The Angular release has deprecated the ng-bind-html-unsafe directive and introduced strict contextual encoding (S0CE). SCE enables data escape and sanitizes based on a context but not specific HTML elements. Using Angular methods such as $sce.trustAsHtml() and  $sce.trustAs(type,value) Escape hatches allow you to skip encoding and accept that the data provided is safe to use.

To ignore the sanitization of input and strict contextual escaping globally, it is possible to use $sceProvider.enabled(false). It is not recommended to use this only if you have a really good reason. Make sure to include other countermeasures and defenses.

Avoid dynamically loading Angular templates from untrusted sources

It is recommended to avoid dynamically loading angular templates from untrusted resources. If your angular application code makes use of the SCE delegation provider, you make sure the configuration of the resources whitelist is properly considered:

  • Use HTTPS as a secure medium to fetch remote templates and ensure up-to-date TLS configuration exists on the remote endpoint
  • Avoid using double-asterisk wildcard ** for domains or protocols
  • If required, create a black list for in-depth defense

Angular open redirect vulnerabilities

The browser native APIs provide page navigation capabilities such as $window. location. Angular abstracts the navigation handling with $location service provider and provides methods such as $location.url(), $location.path(), and $location.hash() and others to access the current navigation URL and synchronises it as required.

Some of the best practices to avoid open redirect and JavaScript code injection:

  • Avoid page navigation based on user input
  • Use dictionary maps to accomplish page navigation based on user input
  • Avoid patterns such as window.location.href = $location.hash, as this can lead to JavaScript Code Injection attacks

Server-side Angular code injection

  • Use application context instead of mixing server-side and client-side templates
  • To specify the DOM element context reduces the scope of the ng-app directive in the HTML body
  • To ensure the user input is properly handled, Angular’s inbuilt support with output encoding and Sanitization controls with the ng-build or ng-build-html directives
  • To ensure that data is not being treated as an expression by Angular, use ng-non-bindable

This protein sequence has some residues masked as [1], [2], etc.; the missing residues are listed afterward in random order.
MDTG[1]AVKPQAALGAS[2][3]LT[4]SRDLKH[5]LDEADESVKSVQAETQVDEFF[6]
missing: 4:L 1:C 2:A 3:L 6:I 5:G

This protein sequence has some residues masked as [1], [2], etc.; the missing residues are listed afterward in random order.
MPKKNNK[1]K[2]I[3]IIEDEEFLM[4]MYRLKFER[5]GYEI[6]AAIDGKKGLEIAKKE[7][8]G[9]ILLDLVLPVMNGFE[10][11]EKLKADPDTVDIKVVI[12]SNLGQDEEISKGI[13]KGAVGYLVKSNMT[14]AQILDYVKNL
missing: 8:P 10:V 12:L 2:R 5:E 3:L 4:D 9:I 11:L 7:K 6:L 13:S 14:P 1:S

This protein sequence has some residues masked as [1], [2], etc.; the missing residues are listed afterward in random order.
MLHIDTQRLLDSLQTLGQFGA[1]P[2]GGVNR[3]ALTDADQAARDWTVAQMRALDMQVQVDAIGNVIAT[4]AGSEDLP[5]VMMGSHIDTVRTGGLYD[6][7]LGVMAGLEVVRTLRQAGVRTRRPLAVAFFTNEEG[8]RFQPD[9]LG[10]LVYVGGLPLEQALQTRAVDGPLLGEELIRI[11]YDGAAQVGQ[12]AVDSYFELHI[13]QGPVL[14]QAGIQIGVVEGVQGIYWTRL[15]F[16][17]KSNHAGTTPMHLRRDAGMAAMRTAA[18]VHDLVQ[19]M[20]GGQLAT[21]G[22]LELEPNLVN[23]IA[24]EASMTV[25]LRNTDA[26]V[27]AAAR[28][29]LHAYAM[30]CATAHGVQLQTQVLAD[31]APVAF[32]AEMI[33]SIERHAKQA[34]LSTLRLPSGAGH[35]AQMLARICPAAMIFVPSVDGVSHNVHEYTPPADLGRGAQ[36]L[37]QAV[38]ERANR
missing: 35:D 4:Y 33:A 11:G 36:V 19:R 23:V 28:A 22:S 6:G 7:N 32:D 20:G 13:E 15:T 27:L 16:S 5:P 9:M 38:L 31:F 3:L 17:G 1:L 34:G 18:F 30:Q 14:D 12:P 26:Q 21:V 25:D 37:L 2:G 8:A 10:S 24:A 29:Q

Use Angular security linters

  • It is advised to use static code analysis tools to find and notify the developer about it in the early stage of development
  • To help with general Angular coding guidelines, the eslint-plugin-angular project is used
  • To disallow wrapping of angular. element object with jQuery or $, some of the rules for rules most importantly no-jquery-angularelement is used

Use Route guards on Navigation

By working on the route guard interface, you can accept and decline permission to navigate the URL requested by users. Route guard uses the true and false Boolean value concept. When the true value is there, the user can navigate to the URL requested, and if the value is returned as false, the user will be blocked.

There are various types of route guards. They are as follows:

  • Can Activate: This route guard will determine whether or not the user can access the component
  • Can Activate Child:  It will examine whether or not the kid component can be accessed
  • Can Load: This route guard may be verified before loading the feature module
  • Resolve: This route guard verifies whether or not data-related navigation is accessible by pre-fetching the route data
  • Can Deactivate: It requests permission to undo the modifications

Also Read: Vue.js vs. Angular

Stay updated with the latest Angular library.

One of the essential things in software development is updating your project with the latest improvement and inventions. In the same manner, Angular is updated from time to time, with various advanced features, stability, and upgrading performance, making the development easier for developers. It is recommended & beneficial to use the latest updated version of Angular in your project to help you optimize and fix the issues or vulnerabilities.

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Wrapping Up

Without a doubt, security is becoming vital for the software development process. In the same way, angular security plays a vital role in implementing security best practices in Angular applications. This blog sheds light on how to implement security in angular applications, angular security issues, solutions, and comprehensive angular security best practices where we learned to secure angular applications.

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    Ronak Patel

    Ronak Patel, the CEO of Aglowid IT Solutions, is a NASSCOM member and a published writer in top tech publications like DZone and Hacker Noon. With a background as a full-stack developer, he brings a wealth of technical expertise. Ronak's marketing acumen complements his technical skills, ensuring the delivery of innovative IT solutions that excel in the market.